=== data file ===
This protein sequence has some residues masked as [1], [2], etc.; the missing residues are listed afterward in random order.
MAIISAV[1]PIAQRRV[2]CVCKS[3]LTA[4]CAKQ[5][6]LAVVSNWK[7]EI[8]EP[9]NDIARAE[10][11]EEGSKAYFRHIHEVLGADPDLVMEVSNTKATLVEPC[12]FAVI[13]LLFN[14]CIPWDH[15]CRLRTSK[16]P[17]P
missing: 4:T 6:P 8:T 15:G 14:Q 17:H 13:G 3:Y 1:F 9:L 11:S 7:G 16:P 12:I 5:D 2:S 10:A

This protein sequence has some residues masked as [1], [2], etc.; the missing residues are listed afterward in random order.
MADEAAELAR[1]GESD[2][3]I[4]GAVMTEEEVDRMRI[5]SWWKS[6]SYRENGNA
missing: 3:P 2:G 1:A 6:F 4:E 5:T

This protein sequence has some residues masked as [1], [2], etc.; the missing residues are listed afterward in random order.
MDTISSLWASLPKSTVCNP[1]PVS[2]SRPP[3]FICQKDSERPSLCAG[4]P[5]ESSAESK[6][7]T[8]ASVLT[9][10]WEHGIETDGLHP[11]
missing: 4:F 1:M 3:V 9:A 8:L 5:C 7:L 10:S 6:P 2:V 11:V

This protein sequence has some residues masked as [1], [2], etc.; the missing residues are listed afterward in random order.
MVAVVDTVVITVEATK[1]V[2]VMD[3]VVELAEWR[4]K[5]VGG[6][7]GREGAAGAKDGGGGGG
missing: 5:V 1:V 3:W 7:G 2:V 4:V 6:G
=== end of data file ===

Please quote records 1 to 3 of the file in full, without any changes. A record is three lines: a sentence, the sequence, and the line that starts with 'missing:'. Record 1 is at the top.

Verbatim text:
This protein sequence has some residues masked as [1], [2], etc.; the missing residues are listed afterward in random order.
MAIISAV[1]PIAQRRV[2]CVCKS[3]LTA[4]CAKQ[5][6]LAVVSNWK[7]EI[8]EP[9]NDIARAE[10][11]EEGSKAYFRHIHEVLGADPDLVMEVSNTKATLVEPC[12]FAVI[13]LLFN[14]CIPWDH[15]CRLRTSK[16]P[17]P
missing: 4:T 6:P 8:T 15:G 14:Q 17:H 13:G 3:Y 1:F 9:L 11:S 7:G 16:P 12:I 5:D 2:S 10:A

This protein sequence has some residues masked as [1], [2], etc.; the missing residues are listed afterward in random order.
MADEAAELAR[1]GESD[2][3]I[4]GAVMTEEEVDRMRI[5]SWWKS[6]SYRENGNA
missing: 3:P 2:G 1:A 6:F 4:E 5:T

This protein sequence has some residues masked as [1], [2], etc.; the missing residues are listed afterward in random order.
MDTISSLWASLPKSTVCNP[1]PVS[2]SRPP[3]FICQKDSERPSLCAG[4]P[5]ESSAESK[6][7]T[8]ASVLT[9][10]WEHGIETDGLHP[11]
missing: 4:F 1:M 3:V 9:A 8:L 5:C 7:L 10:S 6:P 2:V 11:V